It’s important and encouraging to remember that the representative bodies of both the students of the University of Maryland and the residents of the City of College Park have time and again voted in unison on the most important issues which impact our city. What is even more encouraging is that in every example I’ve stated, when students and permanent residents see eye to eye they almost always succeed in getting their way.

So yes, there are serious matters to address regarding resident-student relations, ones I don’t consider minor. But in terms of the long-term vision students and residents have for College Park, and the major issues we face, there has been unity -- and when there has been unity there has been success. Hopefully this is something people will remember and take to heart when thinking about student-resident relations in the future and can be a positive starting-off point for discussions on quality-of-life issues in our city.

 

This post is contributed by a community member. The views expressed in this blog are those of the author and do not necessarily reflect those of Patch Media Corporation. Everyone is welcome to submit a post to Patch. If you'd like to post a blog, go here to get started.

Joe Smith May 05, 2011 at 01:17 PM
In regard to residents' complaints about students, I have to say that the students living around me are pretty quiet and seem to fit into the neighborhood just fine. What bothers me is that the houses they rent are generally eyesores, with unmoved lawns, trash strewn about, and so on. Yet, who's to blame for this: the students living in the houses or the landlords who own them? Yes, student renters ought to know what a trash can is, but, ultimately, I think the responsibility for these properties lies with the landlords. This is significant, particularly in regard to the brewhaha over the rent stabilization ordinance. After all, I have a hard time believing that landlords have any sincere interest in or concern for the city when they consistently fail to maintain their dwellings.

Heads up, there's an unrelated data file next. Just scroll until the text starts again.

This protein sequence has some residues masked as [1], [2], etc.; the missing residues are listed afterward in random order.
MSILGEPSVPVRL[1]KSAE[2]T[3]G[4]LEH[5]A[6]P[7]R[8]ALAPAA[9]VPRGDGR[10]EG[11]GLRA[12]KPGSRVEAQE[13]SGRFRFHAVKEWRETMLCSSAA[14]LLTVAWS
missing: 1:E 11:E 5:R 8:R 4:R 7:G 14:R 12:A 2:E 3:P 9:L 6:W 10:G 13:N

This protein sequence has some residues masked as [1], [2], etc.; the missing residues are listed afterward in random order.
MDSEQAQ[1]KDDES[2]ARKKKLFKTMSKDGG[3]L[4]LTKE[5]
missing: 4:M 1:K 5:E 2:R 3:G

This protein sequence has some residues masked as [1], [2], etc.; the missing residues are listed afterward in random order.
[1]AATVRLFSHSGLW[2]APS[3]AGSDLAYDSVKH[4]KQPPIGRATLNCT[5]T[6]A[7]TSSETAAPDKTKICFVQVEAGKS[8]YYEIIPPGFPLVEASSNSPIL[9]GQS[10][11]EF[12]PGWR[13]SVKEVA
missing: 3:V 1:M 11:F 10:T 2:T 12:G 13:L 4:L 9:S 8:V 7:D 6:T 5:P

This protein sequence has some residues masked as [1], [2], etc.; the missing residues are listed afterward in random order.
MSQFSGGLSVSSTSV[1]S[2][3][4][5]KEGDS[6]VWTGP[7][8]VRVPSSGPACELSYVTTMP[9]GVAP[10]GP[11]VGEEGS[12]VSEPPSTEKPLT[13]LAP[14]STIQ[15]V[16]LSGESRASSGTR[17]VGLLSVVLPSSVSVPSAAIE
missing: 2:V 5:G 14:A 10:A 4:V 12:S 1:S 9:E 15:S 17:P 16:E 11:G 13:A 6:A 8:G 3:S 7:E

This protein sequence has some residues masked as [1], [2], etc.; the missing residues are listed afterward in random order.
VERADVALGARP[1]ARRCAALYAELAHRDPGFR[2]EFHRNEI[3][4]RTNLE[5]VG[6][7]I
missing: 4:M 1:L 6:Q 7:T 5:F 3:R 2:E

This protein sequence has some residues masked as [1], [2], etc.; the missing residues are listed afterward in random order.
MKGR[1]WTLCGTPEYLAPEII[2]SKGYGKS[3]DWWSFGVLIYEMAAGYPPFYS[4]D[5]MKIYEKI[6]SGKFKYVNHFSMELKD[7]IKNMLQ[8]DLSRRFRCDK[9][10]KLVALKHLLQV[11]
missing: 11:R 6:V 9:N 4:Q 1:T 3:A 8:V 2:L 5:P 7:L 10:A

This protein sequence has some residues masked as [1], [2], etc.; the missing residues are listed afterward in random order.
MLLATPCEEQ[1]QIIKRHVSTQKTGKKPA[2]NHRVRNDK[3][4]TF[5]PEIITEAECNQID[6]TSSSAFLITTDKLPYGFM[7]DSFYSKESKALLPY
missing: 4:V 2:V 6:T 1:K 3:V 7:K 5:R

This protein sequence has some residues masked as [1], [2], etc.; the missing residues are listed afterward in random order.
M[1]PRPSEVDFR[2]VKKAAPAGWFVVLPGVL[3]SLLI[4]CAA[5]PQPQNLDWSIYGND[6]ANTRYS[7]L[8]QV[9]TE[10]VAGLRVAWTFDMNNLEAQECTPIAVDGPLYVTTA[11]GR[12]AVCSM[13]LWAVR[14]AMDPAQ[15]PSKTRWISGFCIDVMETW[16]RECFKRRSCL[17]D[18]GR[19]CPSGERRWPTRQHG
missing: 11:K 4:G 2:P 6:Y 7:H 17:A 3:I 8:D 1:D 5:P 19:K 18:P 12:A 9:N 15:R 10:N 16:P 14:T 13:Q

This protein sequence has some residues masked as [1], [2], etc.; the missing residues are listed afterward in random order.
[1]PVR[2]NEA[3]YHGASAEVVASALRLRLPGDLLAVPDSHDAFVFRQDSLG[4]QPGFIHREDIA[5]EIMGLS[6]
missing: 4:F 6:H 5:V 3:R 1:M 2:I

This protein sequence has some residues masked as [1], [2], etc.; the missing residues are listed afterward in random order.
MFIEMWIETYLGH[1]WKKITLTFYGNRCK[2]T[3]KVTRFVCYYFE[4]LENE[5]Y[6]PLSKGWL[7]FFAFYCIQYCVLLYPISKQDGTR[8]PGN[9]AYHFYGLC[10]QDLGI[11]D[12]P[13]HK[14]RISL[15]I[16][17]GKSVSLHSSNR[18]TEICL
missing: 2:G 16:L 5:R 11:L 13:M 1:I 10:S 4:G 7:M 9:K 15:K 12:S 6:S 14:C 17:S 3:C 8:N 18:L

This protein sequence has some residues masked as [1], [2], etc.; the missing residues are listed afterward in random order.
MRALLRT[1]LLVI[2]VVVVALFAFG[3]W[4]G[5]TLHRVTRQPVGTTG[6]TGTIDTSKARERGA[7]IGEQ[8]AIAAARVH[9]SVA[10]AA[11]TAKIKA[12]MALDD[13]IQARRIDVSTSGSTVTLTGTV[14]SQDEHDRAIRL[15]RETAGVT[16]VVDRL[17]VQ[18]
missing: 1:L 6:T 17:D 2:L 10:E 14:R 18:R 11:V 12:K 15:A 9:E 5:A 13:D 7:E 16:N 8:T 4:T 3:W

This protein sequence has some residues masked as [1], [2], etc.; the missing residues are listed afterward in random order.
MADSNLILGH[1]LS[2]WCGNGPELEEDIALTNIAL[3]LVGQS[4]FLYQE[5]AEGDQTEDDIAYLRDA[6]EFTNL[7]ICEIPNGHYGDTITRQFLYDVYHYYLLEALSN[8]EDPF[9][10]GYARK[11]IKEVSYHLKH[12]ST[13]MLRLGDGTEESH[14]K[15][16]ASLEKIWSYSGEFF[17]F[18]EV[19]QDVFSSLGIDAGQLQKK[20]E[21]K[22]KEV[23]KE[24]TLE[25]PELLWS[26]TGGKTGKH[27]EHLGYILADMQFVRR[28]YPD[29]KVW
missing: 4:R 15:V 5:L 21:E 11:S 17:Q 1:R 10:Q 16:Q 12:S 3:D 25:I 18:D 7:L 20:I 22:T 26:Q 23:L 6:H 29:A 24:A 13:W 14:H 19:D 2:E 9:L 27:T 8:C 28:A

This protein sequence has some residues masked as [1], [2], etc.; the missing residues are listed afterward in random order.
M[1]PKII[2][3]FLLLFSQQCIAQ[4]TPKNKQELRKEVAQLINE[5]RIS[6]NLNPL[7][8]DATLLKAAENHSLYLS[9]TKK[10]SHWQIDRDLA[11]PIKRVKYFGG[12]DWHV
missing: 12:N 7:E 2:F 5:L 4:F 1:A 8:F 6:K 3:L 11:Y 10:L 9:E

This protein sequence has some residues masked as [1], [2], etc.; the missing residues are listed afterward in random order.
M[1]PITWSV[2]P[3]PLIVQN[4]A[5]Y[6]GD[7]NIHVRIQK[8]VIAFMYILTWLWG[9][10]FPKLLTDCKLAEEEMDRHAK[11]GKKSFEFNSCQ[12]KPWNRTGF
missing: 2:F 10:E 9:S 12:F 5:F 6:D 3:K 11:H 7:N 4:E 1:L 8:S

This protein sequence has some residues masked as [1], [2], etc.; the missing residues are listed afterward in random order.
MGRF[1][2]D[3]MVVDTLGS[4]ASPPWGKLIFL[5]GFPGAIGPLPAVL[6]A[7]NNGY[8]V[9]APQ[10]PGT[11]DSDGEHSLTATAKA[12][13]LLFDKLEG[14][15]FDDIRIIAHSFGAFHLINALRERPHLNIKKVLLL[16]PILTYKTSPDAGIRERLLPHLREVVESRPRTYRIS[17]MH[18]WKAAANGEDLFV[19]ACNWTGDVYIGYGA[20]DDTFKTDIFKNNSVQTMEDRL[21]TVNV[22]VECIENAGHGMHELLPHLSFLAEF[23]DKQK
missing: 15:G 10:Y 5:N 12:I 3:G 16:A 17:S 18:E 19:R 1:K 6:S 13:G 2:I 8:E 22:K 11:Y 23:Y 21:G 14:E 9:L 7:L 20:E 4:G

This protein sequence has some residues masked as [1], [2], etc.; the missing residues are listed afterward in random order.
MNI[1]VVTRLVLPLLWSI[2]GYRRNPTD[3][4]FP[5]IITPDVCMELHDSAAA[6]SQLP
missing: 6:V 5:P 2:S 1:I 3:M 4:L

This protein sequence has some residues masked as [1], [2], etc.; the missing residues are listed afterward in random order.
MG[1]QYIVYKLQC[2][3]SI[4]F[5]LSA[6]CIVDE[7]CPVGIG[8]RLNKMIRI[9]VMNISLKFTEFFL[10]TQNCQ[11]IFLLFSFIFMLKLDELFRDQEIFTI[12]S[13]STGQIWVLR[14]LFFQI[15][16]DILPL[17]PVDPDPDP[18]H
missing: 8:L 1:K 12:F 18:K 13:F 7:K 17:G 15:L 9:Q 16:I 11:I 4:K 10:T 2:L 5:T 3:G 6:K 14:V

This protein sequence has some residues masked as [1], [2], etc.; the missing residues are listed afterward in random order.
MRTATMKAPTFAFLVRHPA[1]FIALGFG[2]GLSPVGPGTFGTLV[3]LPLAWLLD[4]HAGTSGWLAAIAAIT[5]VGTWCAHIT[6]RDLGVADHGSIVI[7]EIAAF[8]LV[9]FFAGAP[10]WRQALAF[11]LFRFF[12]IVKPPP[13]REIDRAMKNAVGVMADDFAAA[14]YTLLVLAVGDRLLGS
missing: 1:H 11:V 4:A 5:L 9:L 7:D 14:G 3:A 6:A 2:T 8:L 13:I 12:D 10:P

Marcus Afzali May 05, 2011 at 02:48 PM
Joe, In general I don't think your end of the city has as many problems with student rental houses as the southern end in the city. But I do agree with your general statement that the condition of the houses are primarily the responsibility of the owner of the property. Overall though this particular blog entry was less about what differences students and residents have in this city and more about the major issues they time and again agree on.
Joe Smith May 05, 2011 at 03:04 PM
Yes, there's more rentals "down" there than "up" here (my comment applies down there to an even greater extent). And yes, I know you intend to write about what they-we agree on. That said, in addition to documenting my own experience and take on the rent issue, I was trying to suggest that if residents blame students for the condition of the houses they rent, then they should direct it (or the appropriate amount of it) to those who deserve it.
Marcus Afzali May 05, 2011 at 04:13 PM
Not arguing that part at all. :-)
Jon Gulbuny May 05, 2011 at 04:26 PM
There are/were already existing laws concerning trash, house safety, and overall maintenance and appearance of rental homes. The rent control law takes money out of the landlord so they are now unable to make repairs as they did in the past. If the goal is to make the city clean and have nice looking houses then you should make a law that applies to ALL houses in college park regarding trash and appearance. Isn't that what you did but are still complaining about the outcome? Also I find your statement "despite false claims by some out of town landlords that this ordinance is anti-student. " quite amusing. I think you should take a poll of all of the students paying $1k+ per room to live in the new high rises. I bet they think this rent control law is really great for students!!
Joe Smith May 05, 2011 at 04:37 PM